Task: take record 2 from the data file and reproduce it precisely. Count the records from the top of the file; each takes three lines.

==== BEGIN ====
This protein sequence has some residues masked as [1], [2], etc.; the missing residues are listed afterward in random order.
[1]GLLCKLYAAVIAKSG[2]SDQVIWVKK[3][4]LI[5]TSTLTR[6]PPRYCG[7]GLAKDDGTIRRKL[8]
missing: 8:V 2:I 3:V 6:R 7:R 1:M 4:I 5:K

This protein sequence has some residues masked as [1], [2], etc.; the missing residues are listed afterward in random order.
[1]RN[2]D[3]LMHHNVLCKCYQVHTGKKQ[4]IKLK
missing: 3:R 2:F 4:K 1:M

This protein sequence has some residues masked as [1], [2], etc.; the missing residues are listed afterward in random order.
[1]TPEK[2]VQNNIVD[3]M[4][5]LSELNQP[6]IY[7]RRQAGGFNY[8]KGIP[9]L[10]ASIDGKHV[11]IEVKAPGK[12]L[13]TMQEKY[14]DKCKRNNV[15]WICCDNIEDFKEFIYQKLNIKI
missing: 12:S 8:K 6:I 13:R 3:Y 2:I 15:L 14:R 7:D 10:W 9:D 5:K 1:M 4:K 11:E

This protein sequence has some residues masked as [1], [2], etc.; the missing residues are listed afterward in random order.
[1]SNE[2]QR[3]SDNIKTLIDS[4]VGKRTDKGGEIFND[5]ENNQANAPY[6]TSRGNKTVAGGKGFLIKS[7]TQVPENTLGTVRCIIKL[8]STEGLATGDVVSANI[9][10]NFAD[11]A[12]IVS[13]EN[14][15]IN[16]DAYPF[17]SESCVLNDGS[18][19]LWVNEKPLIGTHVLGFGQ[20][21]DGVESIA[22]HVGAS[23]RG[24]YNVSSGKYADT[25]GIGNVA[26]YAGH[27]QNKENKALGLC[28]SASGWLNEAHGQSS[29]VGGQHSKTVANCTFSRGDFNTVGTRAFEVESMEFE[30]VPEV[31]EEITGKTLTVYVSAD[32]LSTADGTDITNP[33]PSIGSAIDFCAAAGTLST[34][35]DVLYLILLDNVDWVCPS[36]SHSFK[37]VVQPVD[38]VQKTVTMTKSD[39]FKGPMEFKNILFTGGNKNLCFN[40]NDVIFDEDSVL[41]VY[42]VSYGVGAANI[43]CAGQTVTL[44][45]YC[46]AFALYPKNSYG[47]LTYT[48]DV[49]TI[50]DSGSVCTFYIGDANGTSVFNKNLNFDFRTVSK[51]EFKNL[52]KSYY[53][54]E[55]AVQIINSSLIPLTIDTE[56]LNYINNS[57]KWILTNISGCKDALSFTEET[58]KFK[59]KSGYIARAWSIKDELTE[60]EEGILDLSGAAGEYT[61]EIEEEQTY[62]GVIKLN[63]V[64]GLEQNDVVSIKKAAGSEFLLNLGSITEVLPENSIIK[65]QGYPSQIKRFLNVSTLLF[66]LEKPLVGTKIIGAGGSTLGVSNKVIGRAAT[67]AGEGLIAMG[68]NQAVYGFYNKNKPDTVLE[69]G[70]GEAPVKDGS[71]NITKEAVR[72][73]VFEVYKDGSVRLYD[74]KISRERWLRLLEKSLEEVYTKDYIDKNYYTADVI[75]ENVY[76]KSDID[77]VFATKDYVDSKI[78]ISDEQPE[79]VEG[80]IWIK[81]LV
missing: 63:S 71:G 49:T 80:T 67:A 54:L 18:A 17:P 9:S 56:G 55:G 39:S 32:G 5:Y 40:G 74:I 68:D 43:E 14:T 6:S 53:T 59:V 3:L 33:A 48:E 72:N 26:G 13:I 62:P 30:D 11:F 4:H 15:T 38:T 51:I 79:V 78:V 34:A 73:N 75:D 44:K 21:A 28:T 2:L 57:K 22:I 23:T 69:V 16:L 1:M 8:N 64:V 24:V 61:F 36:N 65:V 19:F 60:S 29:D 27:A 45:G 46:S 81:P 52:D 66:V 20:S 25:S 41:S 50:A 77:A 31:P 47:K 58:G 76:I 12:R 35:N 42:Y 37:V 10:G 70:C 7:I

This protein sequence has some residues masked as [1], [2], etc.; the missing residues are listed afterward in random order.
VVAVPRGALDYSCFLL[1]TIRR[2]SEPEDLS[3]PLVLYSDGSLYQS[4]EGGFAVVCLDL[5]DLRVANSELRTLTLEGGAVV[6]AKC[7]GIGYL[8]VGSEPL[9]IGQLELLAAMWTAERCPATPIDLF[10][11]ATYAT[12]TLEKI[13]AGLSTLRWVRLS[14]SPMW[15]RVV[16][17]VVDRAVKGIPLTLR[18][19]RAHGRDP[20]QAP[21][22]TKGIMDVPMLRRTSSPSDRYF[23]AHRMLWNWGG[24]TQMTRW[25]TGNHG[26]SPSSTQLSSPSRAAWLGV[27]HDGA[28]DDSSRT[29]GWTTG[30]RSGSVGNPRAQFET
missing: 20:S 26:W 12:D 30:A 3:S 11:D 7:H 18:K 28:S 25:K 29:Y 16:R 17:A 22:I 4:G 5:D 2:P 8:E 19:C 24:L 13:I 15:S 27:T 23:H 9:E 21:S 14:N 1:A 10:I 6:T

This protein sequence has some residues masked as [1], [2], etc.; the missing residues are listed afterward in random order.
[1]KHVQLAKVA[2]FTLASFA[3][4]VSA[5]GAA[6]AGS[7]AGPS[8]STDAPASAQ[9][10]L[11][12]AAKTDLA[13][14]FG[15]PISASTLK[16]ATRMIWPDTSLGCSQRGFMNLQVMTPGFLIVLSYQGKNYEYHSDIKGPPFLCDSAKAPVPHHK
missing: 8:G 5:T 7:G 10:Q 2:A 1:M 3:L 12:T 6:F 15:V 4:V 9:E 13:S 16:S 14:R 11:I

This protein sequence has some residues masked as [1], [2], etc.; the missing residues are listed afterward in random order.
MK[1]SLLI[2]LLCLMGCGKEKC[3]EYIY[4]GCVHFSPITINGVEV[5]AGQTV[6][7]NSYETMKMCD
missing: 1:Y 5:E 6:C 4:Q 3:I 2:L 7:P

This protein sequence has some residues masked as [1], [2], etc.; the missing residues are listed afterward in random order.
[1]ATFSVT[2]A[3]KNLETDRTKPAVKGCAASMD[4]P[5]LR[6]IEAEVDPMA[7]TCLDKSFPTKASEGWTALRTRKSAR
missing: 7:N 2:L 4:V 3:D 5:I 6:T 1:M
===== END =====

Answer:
This protein sequence has some residues masked as [1], [2], etc.; the missing residues are listed afterward in random order.
[1]RN[2]D[3]LMHHNVLCKCYQVHTGKKQ[4]IKLK
missing: 3:R 2:F 4:K 1:M